The latest miniseries on Apple TV+, "Dear Edward," is the kind of interconnected "human interest" story that feels like it could have happened in real life — but did it? While "Dear Edward" isn't directly based on a true story, it does adapt a book that drew its inspiration from a real-life tragedy and the outpouring of interest that followed.
Is "Dear Edward" Based on a Book?
The TV series "Dear Edward" is an adaptation of a 2020 novel by Ann Napolitano. Following its release, the novel earned a slew of accolades, including a spot on the New York Times bestseller list, inclusion on several "best of 2020" lists and selections for national book clubs such as the "Read with Jenna" book club on the Today Show.
In February 2022, Apple Studios announced that they had optioned the series for a TV adaptation. Jason Katims, the creator of shows such as "Friday Night Lights" and "Parenthood," was announced as the writer, executive producer, and showrunner. His "Friday Night Lights" star Connie Britton was announced as one of the leads in the cast, along with Colin O'Brien as Edward. Other cast members, announced later, include Taylor Schilling, Amy Forsyth, Carter Hudson, Anna Uzele, and Brian D'Arcy James.
The book follows the titular character, a 12-year-old boy who is the sole survivor of a plane crash that takes the lives of many, including his own family. He moves in with his aunt, Lacey, and struggles to adapt to his new life. As he tries to deal with his grief, his aunt conceals something from him: people have been writing letters to him because they're moved by his story and are desperately curious to see what becomes of him. His story intersects with other tales of those affected by the crash and whose lives have likewise been touched by grief in different ways.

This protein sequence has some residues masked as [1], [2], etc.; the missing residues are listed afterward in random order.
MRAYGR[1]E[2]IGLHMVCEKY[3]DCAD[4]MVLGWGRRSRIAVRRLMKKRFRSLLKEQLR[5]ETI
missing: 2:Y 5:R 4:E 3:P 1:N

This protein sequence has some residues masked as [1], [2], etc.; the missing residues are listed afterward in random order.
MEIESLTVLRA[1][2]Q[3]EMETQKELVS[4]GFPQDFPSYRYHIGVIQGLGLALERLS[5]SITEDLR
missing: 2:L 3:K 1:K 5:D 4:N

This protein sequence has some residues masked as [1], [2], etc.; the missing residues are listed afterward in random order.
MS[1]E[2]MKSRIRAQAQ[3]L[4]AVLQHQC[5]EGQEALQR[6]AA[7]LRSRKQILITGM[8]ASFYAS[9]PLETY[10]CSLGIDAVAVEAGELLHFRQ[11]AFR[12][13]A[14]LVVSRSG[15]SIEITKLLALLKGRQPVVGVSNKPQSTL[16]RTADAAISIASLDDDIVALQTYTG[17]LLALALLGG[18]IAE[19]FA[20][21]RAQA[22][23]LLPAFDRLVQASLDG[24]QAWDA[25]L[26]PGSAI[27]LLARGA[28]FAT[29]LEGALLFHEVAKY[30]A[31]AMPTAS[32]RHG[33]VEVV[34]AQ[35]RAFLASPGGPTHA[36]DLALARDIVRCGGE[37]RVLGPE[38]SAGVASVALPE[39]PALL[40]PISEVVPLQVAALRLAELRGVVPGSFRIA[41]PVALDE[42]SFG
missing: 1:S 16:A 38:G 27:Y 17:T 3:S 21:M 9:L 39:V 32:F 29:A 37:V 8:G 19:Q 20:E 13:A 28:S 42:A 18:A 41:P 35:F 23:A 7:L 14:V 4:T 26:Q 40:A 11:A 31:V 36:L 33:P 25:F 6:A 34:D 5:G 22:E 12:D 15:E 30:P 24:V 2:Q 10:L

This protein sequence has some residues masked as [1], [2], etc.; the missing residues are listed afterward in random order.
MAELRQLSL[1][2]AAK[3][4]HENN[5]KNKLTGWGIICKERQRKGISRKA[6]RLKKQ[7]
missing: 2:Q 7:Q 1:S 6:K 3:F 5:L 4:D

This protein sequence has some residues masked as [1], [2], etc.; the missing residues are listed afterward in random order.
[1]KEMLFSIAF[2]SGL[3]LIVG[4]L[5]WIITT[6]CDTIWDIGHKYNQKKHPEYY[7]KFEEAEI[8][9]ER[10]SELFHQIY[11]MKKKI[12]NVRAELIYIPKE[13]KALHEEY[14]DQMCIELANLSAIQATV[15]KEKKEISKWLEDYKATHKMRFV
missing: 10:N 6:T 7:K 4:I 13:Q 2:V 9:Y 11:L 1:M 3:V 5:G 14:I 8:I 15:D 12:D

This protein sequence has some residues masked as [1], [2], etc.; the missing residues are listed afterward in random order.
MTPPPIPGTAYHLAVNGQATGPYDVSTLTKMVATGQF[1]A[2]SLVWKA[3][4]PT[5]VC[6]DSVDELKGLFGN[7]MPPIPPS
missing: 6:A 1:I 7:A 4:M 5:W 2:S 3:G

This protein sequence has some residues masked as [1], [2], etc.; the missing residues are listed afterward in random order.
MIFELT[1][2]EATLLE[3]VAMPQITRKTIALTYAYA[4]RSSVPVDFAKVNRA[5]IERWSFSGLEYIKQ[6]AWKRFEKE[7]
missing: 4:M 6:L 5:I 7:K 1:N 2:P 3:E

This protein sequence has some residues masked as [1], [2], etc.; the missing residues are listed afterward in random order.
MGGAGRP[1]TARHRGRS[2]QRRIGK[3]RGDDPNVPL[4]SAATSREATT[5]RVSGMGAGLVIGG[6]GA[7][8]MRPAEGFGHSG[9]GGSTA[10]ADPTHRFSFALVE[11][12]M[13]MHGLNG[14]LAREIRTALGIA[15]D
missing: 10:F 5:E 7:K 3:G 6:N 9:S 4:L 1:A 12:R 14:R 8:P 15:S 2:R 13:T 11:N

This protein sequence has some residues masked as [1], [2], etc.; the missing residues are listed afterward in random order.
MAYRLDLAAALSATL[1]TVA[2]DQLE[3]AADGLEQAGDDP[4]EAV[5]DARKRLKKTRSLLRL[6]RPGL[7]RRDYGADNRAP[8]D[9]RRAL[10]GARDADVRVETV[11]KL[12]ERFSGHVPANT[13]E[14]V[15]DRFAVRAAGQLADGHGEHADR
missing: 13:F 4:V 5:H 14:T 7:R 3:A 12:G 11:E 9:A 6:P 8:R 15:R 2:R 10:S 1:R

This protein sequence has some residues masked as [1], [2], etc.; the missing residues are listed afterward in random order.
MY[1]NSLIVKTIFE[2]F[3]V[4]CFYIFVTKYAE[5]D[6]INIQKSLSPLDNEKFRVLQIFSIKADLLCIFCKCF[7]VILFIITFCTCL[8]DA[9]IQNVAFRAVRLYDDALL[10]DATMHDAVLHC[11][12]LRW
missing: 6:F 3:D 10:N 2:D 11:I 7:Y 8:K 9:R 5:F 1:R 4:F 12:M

Is "Dear Edward" Based on a True Story?
Napolitano found inspiration for her novel in a true story: the 2010 crash of Afriqiyah Airways Flight 771 in Libya. According to reports from BBC News, the plane crashed as it attempted its landing, killing over 100 people on board, including the whole crew and all but one passenger. That sole survivor was a nine-year-old Dutch boy. Later identified as Ruben van Assouw, the young boy had been returning on Flight 771 from a South African safari trip with his parents and older brother, all of whom died in the crash.
After reading about van Assouw's story in the news, Napolitano was struck by the idea of a fictionalized story based on his experience, dealing with elements of hope and grief.
"This story just flayed me," she told the New York Times in 2020. "I could not imagine how the boy would be OK — and I could feel from the stickiness of my obsession that I was going to have to write a book that created a set of circumstances to make him OK."